There are ways to try to cope with this challenge. Accepting some change in the pure ITT analyses, so then it is called “modified intention-to-treat (mITT)” [6] , but the definition of mITT remains unclear [16] . Moreover mITT is not only not defined, but it is associated with negative connotations, because it was introduced into the edge of research financed by pharmaceutical industries or other for-profit agencies. This happened despite the fact, that RCTs, analysed by mITT in well renowned journals (JAMA; NEJM, Lancet), were scrutinized and no major differences in their methodological quality were found [6] ; and despite the fact, that it is not clear that ITT is better in non-inferiority trials [17] . Again, it appears that dissent against the predominant narrative of pure ITT has its challenges.

Furthermore the following challenges appeared for our trainees in Malawi:

1) Statistics can threaten fearful individuals [18] not only in developed countries—even when modern methods as discussed in the journal “Teaching Statistics” are used to debug the teaching on randomization of its mysticism e.g. with cockroaches [19] . This is much more the case in countries were the basic understanding of science still remains challenging for the nurse practitioner just graduating from secondary school.

2) Random assignment and selection seem to be difficult to grasp in any case and students even distrust it [20] [21] . The scientific and teaching communities need to develop methods that will capture the enthusiasm of our non-physician staff or we will lose the interest of the very people who have to implement our research studies for the African good.

3) Our experience shows that African university students do not cherish strong, quasi officially imposed opinions and remarks (even when correct), because that seems to exclude a discussion on how to handle a problem e.g. in a journal article concerned with African affairs and topics related to their daily work experience. Not far away from brushing away criticism with sentences like “this holds because the stats appear to be robust” is than the suggestion of a neocolonial attitude in sciences.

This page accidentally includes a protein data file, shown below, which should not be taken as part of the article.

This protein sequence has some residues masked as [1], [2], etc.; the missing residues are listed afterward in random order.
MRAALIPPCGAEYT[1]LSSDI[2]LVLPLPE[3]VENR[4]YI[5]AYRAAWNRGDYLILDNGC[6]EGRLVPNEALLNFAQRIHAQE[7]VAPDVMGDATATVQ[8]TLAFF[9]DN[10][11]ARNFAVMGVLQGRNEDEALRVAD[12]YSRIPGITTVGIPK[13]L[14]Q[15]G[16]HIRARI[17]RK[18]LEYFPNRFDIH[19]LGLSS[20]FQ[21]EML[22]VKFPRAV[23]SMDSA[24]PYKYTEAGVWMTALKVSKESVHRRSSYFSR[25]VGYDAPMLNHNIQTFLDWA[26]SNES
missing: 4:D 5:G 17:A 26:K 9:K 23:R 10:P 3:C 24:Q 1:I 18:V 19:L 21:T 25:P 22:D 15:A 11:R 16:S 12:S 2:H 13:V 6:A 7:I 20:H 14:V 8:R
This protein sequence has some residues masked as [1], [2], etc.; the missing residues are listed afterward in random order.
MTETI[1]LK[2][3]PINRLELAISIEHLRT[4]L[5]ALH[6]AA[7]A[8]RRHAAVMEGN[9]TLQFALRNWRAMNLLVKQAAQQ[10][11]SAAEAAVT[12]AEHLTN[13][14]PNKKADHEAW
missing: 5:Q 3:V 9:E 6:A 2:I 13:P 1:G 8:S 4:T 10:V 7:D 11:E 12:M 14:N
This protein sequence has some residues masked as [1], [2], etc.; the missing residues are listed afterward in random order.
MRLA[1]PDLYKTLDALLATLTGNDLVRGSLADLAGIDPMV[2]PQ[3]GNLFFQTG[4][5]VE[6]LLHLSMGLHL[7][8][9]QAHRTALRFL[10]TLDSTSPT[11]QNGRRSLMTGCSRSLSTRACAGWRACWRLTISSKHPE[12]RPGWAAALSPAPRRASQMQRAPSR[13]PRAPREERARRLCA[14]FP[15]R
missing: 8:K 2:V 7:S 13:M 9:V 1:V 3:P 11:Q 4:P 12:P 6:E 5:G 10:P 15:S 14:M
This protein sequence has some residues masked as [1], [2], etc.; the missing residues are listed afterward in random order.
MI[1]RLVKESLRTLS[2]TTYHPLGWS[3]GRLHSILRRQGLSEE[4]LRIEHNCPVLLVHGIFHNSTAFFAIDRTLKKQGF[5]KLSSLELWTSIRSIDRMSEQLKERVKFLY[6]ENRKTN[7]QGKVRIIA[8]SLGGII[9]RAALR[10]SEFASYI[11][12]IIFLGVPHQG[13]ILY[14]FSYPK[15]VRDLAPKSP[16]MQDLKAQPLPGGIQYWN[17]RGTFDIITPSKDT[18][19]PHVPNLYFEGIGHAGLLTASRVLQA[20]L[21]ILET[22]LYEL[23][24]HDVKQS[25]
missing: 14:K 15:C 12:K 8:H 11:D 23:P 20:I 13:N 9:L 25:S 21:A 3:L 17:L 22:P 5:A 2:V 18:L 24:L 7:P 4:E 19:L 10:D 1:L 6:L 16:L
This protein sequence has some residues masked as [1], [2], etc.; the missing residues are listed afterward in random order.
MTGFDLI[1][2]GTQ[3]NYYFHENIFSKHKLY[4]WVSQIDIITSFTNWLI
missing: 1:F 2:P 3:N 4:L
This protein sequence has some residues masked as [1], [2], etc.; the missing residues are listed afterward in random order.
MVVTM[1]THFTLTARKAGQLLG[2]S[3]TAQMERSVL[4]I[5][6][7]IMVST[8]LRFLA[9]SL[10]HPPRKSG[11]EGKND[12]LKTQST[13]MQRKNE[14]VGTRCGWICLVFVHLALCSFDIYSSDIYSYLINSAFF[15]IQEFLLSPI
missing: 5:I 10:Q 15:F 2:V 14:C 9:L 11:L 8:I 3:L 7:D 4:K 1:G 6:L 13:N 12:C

4) On the other hand our non-physician students are sometimes all too eager to rely on authorities and to take strong statements—as a law which should not be questioned. This is detrimental to any scientific thinking and the development of a critical mind.

5) We have to be careful not to disengage our nurse practitioners by robbing them of their enthusiasm and spirit through an arrogant behavior which leads to the impression statisticians and clinicians are not able to communicate. When they are not felt to be taken seriously and when their intellectual approach is not acknowledged, they may fall prey to the lures of non-evidence based medicine. They sometimes have the same problems like the villagers who can’t distinguish research and clinical work [22] . This would be detrimental to their work in daily life. Taboo, witchcraft, intellectual bypass and magic bullets are still lingering around in not really consolidated health and education systems.

We do not have a lot of time to discuss statistics in our clinical teaching anyhow, so we would prefer not to have to deal with these additional challenges in our teaching.

As clinical teachers we should make a strong case for a curriculum sensitive to the cultural attitude of our students when confronted with strong opinions and well established concepts in statistics. We, but not all of our students, know that all concepts are challenged from time to time as stated by Lu and Henning 2012 in the cases of “probability” or the “statistical population” [23] . The general opinion [7] that the only question is “... how wrong the model is” [23] still needs to be nourished in Africa.

The main goal should be to help our nurse practitioners to understand basic principles and concepts of statistics to enable them to form their own well funded opinion on the value of research papers and to be an informed consumer of statistical teaching [24] .

5. Conclusions

We do think that we have raised some valid points through our nurse practitioner teaching, which are not adequately discussed in the biomedical literature—partly because the intention to treat principle is so dominant and the opinion is widespread that it does not need further discussion.

Due to the predominance of public health and epidemiology this is of special interest for resource poor countries. The growing focus on mathematical exactness leading to “robust statistics that holds” leaves the clinical teacher, faced with intelligent non-physician staff and their critical questions in despair.